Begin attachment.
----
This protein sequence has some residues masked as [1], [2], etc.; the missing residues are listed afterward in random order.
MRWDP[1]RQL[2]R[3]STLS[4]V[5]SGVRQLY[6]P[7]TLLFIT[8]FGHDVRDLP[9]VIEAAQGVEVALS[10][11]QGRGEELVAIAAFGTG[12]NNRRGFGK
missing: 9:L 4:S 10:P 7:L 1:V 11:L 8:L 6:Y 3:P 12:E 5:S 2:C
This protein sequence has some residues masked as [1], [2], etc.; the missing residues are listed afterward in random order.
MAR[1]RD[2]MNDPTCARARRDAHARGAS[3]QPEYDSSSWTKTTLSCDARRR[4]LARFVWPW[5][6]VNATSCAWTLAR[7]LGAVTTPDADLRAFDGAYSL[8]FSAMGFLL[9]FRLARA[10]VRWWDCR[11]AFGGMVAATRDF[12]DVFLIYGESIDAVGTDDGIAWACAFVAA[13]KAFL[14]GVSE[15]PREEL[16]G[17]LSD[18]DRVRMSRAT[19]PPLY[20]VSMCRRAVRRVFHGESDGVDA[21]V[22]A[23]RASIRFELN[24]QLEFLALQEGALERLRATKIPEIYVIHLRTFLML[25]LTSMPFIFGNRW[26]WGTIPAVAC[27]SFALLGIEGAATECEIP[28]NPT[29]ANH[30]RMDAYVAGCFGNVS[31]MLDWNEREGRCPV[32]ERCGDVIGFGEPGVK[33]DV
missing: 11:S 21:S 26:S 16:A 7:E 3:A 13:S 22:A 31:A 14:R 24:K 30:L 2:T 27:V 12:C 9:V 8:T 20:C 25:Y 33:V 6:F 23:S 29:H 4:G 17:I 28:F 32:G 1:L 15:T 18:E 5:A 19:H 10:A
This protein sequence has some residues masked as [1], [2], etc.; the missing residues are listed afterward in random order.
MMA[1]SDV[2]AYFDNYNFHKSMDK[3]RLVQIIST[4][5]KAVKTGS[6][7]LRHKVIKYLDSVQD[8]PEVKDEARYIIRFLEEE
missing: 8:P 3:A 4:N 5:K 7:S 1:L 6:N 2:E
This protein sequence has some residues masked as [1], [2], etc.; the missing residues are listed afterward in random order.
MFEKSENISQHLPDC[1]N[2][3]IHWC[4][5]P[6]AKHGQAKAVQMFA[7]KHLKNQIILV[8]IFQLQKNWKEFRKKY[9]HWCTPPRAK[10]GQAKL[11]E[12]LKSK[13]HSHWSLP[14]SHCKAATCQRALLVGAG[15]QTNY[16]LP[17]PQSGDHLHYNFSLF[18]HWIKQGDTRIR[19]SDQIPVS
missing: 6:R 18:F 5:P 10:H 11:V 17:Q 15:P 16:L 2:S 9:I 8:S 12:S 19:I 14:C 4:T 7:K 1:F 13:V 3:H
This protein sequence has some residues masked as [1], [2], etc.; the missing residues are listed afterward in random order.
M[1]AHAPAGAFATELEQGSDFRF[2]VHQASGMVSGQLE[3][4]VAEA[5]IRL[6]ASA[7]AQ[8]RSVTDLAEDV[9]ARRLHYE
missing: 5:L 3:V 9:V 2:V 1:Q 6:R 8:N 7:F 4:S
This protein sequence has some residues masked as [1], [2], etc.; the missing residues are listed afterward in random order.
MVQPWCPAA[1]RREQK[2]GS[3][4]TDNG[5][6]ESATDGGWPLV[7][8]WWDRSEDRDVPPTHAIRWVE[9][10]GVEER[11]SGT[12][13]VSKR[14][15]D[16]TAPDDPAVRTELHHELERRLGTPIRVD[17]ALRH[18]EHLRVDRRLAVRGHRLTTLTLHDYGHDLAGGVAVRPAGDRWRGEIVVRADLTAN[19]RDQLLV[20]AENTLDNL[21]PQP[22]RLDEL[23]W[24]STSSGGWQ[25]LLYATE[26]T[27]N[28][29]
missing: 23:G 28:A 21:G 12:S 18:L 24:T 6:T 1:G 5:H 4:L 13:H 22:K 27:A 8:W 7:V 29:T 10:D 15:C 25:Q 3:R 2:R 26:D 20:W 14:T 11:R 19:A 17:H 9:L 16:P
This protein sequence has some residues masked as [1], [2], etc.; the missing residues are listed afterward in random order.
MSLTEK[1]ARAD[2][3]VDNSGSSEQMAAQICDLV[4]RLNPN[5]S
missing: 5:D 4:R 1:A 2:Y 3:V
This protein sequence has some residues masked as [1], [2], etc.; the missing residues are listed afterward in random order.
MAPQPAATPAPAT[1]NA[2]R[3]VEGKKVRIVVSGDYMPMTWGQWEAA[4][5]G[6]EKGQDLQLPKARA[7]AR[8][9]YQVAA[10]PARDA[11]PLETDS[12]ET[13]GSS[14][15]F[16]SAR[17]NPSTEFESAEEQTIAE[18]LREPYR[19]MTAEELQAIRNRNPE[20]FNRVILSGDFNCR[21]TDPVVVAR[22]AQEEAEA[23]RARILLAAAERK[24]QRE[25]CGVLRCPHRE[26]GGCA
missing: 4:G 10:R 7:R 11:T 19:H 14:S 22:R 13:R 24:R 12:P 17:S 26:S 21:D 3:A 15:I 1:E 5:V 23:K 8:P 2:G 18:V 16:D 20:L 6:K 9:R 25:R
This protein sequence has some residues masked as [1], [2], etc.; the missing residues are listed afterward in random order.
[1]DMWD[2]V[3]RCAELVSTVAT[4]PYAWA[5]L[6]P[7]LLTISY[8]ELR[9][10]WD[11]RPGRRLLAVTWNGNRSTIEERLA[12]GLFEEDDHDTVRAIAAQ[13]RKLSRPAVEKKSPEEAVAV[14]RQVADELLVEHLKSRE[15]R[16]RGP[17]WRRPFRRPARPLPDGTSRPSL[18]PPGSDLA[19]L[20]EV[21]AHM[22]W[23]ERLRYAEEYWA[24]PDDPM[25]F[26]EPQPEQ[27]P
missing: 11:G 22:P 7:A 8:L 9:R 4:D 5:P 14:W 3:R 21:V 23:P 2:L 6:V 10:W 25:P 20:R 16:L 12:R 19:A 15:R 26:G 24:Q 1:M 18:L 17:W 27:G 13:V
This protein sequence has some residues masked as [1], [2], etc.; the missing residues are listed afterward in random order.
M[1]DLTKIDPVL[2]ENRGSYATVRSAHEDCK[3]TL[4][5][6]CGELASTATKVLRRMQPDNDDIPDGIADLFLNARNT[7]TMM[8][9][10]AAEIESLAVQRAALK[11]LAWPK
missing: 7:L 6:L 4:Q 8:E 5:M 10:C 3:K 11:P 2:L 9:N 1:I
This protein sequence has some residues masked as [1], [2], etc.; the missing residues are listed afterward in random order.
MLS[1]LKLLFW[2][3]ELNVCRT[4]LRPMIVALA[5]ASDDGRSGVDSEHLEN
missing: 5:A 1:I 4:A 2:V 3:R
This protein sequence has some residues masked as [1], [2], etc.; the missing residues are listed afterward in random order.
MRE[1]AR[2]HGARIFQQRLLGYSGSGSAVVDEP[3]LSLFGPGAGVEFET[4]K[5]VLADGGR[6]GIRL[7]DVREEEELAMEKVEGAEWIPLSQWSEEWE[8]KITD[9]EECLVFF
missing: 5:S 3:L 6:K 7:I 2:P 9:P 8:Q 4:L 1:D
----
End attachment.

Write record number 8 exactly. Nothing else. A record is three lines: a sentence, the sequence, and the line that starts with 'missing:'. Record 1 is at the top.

This protein sequence has some residues masked as [1], [2], etc.; the missing residues are listed afterward in random order.
MAPQPAATPAPAT[1]NA[2]R[3]VEGKKVRIVVSGDYMPMTWGQWEAA[4][5]G[6]EKGQDLQLPKARA[7]AR[8][9]YQVAA[10]PARDA[11]PLETDS[12]ET[13]GSS[14][15]F[16]SAR[17]NPSTEFESAEEQTIAE[18]LREPYR[19]MTAEELQAIRNRNPE[20]FNRVILSGDFNCR[21]TDPVVVAR[22]AQEEAEA[23]RARILLAAAERK[24]QRE[25]CGVLRCPHRE[26]GGCA
missing: 4:G 10:R 7:R 11:T 19:H 14:S 22:R 13:R 24:R 12:P 17:S 26:S 21:D 3:A 15:I 1:E 5:V 23:K 8:P 2:G 18:V 16:D 20:L 6:K 9:R 25:R